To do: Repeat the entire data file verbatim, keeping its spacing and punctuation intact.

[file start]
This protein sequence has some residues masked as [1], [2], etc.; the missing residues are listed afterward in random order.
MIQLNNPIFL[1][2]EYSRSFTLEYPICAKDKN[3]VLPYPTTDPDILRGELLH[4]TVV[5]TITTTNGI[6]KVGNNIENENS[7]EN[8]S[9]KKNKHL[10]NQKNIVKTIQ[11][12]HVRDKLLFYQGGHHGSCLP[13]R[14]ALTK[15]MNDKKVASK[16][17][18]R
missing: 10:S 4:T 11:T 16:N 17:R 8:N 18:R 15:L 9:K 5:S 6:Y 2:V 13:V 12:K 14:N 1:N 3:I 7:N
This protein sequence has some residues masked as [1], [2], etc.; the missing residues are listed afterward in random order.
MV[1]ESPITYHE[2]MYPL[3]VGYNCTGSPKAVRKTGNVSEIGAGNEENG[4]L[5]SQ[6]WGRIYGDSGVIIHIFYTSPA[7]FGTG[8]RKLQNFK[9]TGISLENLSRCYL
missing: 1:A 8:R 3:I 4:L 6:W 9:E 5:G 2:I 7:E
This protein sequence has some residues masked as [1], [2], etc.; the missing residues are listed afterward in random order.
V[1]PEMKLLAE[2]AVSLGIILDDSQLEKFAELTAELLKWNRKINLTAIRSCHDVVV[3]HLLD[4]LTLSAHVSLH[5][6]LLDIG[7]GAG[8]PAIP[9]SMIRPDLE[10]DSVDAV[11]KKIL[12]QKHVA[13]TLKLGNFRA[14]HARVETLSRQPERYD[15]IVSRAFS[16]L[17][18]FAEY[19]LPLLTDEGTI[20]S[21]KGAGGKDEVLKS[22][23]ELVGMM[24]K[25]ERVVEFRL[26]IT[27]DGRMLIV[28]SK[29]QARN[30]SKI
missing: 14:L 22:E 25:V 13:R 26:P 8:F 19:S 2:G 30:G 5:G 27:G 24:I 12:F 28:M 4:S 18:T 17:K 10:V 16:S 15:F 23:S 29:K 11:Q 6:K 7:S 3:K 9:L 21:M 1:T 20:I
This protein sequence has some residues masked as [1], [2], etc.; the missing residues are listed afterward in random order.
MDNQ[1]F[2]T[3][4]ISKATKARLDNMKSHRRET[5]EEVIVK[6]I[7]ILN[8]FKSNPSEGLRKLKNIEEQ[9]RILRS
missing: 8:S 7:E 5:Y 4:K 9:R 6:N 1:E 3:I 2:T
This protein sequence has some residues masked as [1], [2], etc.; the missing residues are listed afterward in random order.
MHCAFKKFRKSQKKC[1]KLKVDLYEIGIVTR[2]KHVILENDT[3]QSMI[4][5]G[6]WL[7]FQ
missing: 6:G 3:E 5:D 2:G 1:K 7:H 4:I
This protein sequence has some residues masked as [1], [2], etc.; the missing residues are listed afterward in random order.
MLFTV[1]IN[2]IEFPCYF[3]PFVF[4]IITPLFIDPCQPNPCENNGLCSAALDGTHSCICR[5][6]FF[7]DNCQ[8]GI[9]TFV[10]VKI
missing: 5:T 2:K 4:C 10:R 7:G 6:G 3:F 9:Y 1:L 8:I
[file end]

This protein sequence has some residues masked as [1], [2], etc.; the missing residues are listed afterward in random order.
MIQLNNPIFL[1][2]EYSRSFTLEYPICAKDKN[3]VLPYPTTDPDILRGELLH[4]TVV[5]TITTTNGI[6]KVGNNIENENS[7]EN[8]S[9]KKNKHL[10]NQKNIVKTIQ[11][12]HVRDKLLFYQGGHHGSCLP[13]R[14]ALTK[15]MNDKKVASK[16][17][18]R
missing: 10:S 4:T 11:T 16:N 17:R 8:N 18:R 15:L 9:K 5:S 6:Y 2:V 13:V 12:K 14:N 1:N 3:I 7:N
This protein sequence has some residues masked as [1], [2], etc.; the missing residues are listed afterward in random order.
MV[1]ESPITYHE[2]MYPL[3]VGYNCTGSPKAVRKTGNVSEIGAGNEENG[4]L[5]SQ[6]WGRIYGDSGVIIHIFYTSPA[7]FGTG[8]RKLQNFK[9]TGISLENLSRCYL
missing: 1:A 8:R 3:I 4:L 6:W 9:E 5:G 2:I 7:E
This protein sequence has some residues masked as [1], [2], etc.; the missing residues are listed afterward in random order.
V[1]PEMKLLAE[2]AVSLGIILDDSQLEKFAELTAELLKWNRKINLTAIRSCHDVVV[3]HLLD[4]LTLSAHVSLH[5][6]LLDIG[7]GAG[8]PAIP[9]SMIRPDLE[10]DSVDAV[11]KKIL[12]QKHVA[13]TLKLGNFRA[14]HARVETLSRQPERYD[15]IVSRAFS[16]L[17][18]FAEY[19]LPLLTDEGTI[20]S[21]KGAGGKDEVLKS[22][23]ELVGMM[24]K[25]ERVVEFRL[26]IT[27]DGRMLIV[28]SK[29]QARN[30]SKI
missing: 14:L 22:E 25:V 13:R 26:P 8:F 19:S 2:G 30:G 5:G 27:G 24:I 12:F 28:M 4:S 18:T 17:K 10:V 16:S 15:F 23:S 29:K 11:Q 6:K 7:S 3:K 9:L 21:M 1:T 20:I
This protein sequence has some residues masked as [1], [2], etc.; the missing residues are listed afterward in random order.
MDNQ[1]F[2]T[3][4]ISKATKARLDNMKSHRRET[5]EEVIVK[6]I[7]ILN[8]FKSNPSEGLRKLKNIEEQ[9]RILRS
missing: 8:S 7:E 5:Y 4:K 9:R 6:N 1:E 3:I 2:T
This protein sequence has some residues masked as [1], [2], etc.; the missing residues are listed afterward in random order.
MHCAFKKFRKSQKKC[1]KLKVDLYEIGIVTR[2]KHVILENDT[3]QSMI[4][5]G[6]WL[7]FQ
missing: 6:G 3:E 5:D 2:G 1:K 7:H 4:I
This protein sequence has some residues masked as [1], [2], etc.; the missing residues are listed afterward in random order.
MLFTV[1]IN[2]IEFPCYF[3]PFVF[4]IITPLFIDPCQPNPCENNGLCSAALDGTHSCICR[5][6]FF[7]DNCQ[8]GI[9]TFV[10]VKI
missing: 5:T 2:K 4:C 10:R 7:G 6:G 3:F 9:Y 1:L 8:I